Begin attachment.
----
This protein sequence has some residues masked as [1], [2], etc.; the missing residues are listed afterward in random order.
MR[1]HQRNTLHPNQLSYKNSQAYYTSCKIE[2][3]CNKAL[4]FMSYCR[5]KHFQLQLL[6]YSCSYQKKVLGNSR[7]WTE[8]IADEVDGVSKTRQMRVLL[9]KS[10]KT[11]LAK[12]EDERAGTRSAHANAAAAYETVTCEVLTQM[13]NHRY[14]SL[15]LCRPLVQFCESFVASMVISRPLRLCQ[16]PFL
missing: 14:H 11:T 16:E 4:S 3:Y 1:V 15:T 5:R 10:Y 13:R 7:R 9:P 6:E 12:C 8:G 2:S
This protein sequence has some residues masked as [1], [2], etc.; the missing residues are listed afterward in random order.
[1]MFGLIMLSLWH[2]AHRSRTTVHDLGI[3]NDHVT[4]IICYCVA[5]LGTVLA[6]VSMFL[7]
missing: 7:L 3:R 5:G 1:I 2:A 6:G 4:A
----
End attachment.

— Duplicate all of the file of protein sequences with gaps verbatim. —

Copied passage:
This protein sequence has some residues masked as [1], [2], etc.; the missing residues are listed afterward in random order.
MR[1]HQRNTLHPNQLSYKNSQAYYTSCKIE[2][3]CNKAL[4]FMSYCR[5]KHFQLQLL[6]YSCSYQKKVLGNSR[7]WTE[8]IADEVDGVSKTRQMRVLL[9]KS[10]KT[11]LAK[12]EDERAGTRSAHANAAAAYETVTCEVLTQM[13]NHRY[14]SL[15]LCRPLVQFCESFVASMVISRPLRLCQ[16]PFL
missing: 14:H 11:T 16:E 4:S 3:Y 1:V 15:T 5:R 10:Y 13:R 7:R 9:P 6:E 12:C 8:G 2:S
This protein sequence has some residues masked as [1], [2], etc.; the missing residues are listed afterward in random order.
[1]MFGLIMLSLWH[2]AHRSRTTVHDLGI[3]NDHVT[4]IICYCVA[5]LGTVLA[6]VSMFL[7]
missing: 7:L 3:R 5:G 1:I 2:A 6:G 4:A